BY SUSIE CURRIE — Call it a Tale of Two Licenses. Last month, the Hyattsville City Council rejected a West Hyattsville restaurant’s application for a dance hall license after residents at a public hearing raised concerns about potential noise and public intoxication.
But another restaurant in the same shopping center wants a permit that would allow the same activities and more – and they can get one without ever setting foot in city hall, or even notifying anyone who works there of their intentions.
It comes down to differences in a byzantine licensing system, where the separate responsibilities of city, county and state is murky at best. Overlapping roles can make it hard to identify where the jurisdiction of one ends and the other begins. For an illustration, look no further than Queens Chapel Town Center, where restaurants Acapulco Spirit and Mi Patio both want to add entertainment options to their menus.
Acapulco Spirit, as the HL&T reported last month, wants to allow customers to dance during its popular karaoke nights. In 2011, the Prince George’s County Council began requiring any business that allows public dancing to have a dance hall license issued by the the county’s Department of Environmental Resources.
So, in December, Manager David Santizo applied for one. As required, DER officials notified the nearest municipality – in this case, Hyattsville. The city then had 45 days to conduct a public hearing and register opposition, in which case DER would defer to the city and deny the license.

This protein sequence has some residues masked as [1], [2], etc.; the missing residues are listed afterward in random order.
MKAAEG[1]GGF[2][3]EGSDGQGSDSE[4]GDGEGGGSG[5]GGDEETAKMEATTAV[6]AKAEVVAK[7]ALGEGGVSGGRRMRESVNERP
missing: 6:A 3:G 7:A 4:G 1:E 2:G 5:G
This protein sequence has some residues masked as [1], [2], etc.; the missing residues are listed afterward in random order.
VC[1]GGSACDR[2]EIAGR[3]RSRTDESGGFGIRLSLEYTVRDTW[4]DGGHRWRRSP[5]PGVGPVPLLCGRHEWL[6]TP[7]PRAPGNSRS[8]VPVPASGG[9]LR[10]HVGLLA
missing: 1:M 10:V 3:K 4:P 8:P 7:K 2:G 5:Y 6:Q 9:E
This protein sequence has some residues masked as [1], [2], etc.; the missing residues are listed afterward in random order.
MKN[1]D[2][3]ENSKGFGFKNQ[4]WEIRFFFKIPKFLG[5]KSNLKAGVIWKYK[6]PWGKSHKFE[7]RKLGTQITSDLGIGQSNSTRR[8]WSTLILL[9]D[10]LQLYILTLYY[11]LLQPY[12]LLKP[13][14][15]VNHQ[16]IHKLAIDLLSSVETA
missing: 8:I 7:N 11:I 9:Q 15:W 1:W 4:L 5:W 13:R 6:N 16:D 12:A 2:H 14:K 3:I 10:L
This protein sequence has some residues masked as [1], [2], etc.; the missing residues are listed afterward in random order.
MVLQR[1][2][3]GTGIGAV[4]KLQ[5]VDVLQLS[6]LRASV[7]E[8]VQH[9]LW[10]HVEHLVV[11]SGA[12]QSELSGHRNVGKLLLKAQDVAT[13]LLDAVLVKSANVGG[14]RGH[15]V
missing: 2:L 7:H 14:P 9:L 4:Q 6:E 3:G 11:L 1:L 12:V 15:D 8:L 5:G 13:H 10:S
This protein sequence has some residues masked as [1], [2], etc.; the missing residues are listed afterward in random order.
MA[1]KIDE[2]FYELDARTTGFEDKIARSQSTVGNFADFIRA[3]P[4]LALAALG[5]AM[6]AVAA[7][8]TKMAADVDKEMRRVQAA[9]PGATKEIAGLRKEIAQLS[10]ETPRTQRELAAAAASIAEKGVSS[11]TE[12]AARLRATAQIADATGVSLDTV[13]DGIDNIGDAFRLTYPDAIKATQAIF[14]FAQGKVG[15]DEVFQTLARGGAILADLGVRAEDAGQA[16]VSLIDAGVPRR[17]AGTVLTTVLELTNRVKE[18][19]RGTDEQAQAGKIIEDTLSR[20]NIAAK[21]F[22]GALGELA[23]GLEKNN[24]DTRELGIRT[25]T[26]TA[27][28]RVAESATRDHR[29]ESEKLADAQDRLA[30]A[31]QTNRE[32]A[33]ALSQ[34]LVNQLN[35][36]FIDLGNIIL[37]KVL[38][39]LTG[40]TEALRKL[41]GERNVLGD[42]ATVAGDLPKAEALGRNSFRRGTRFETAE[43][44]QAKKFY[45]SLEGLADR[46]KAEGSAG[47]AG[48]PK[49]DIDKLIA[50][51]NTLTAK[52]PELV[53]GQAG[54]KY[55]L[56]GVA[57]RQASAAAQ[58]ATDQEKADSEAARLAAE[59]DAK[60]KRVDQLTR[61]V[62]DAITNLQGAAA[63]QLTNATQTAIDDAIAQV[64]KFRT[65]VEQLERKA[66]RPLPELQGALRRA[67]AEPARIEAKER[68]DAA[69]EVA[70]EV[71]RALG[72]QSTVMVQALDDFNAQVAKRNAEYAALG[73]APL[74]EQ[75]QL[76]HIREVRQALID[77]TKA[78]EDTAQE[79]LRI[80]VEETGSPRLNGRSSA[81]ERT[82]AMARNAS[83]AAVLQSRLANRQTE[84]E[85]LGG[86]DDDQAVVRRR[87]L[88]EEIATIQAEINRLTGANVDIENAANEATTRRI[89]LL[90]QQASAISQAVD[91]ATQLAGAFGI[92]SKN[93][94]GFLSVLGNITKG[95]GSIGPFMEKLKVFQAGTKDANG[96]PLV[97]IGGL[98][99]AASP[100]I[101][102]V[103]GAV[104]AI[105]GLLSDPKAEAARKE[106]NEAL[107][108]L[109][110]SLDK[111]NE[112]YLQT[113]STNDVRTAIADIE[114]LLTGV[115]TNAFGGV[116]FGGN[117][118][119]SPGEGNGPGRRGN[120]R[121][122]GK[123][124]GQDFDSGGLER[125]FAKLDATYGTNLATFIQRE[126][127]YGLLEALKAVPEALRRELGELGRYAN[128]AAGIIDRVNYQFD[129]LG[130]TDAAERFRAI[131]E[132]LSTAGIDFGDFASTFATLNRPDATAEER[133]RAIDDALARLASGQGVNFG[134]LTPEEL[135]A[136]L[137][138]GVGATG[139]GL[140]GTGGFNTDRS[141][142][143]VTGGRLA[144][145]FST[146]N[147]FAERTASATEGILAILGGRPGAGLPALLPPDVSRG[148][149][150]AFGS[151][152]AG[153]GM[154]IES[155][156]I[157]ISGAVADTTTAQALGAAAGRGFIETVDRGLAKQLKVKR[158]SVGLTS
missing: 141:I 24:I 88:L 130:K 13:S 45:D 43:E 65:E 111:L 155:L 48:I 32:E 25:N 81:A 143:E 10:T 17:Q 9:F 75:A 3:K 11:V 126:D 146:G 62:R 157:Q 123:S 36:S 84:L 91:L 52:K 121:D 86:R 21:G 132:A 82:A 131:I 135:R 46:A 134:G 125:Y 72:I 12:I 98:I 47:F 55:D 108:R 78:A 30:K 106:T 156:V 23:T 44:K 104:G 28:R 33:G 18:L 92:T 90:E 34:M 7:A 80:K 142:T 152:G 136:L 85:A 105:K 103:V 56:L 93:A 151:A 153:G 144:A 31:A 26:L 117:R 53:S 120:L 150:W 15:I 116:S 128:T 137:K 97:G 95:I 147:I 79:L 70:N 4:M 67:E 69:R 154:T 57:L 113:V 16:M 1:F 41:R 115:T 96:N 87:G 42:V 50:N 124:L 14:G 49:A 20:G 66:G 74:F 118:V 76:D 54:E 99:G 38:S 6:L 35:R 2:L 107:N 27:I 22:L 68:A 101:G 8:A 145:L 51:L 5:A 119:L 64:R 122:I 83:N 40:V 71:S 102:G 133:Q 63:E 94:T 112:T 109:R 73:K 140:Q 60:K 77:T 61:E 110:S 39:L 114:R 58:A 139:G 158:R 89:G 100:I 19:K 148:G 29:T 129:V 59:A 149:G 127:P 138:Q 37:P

On February 19, the hearing was held in council chambers at city hall, and after hearing from a series of concerned neighbors, the city council opposed the request.
Less than a week later, on February 25, Mi Patio appeared on a public-hearing agenda scheduled for April 3. The restaurant had applied for a Special Entertainment Permit, which in addition to public dancing allows for essentially any live performance, from stand-up comedy to “exotic dancing performed by a stripper,” as the permit reads.
The Mi Patio application requested permission to host a “DJ playing music from the Dominican Republic” up to seven nights a week, from 5 p.m. to 2 a.m., in addition to a live band “once or twice a month,”  on Friday nights.
Entertainment permits are issued by the Board of License Commissioners, also known as the Liquor Control Board. Though each county in Maryland has a branch, the liquor board is run by the state. In Prince George’s County, public hearings on license applications are held at the County Service Building, 5012 Rhode Island Avenue, where its offices are located.
While those agendas are made public at least a month in advance, there is no requirement to notify the city when a local businesses requests a permit. Indeed, when the HL&T contacted Hyattsville department heads for comment, they were unaware of the Mi Patio application. After receiving a copy of the April 3 agenda, city spokesperson Abby Sandel said that the city would be requesting a 30-day delay in the decision.
Mi Patio already has an Exemption to the Special Entertainment Permit, which the liquor board granted on September 25. In a letter granting the exemption, Chairman Franklin D. Jackson reminded owner Danny Medina that Mi Patio was prohibited from, among other things,  charging admission, carding or searching patrons at the entrance, and selling “VIP seating.” Two months later, inspectors found that the restaurant was violating those terms.
Apparently, they have violated other codes as well. When the Acapulco Spirit discussion was underway, councilmember Paula Perry (Ward 4) said that Mi Patio had repeatedly generated after-hours noise complaints and police incident reports.

A public hearing on Mi Patio’s Special Entertainment License is scheduled for April 3 at 7 p.m. in the County Service Building, 5012 Rhode Island Avenue, Hearing Room 200. For additional information, contact 301.699.2770.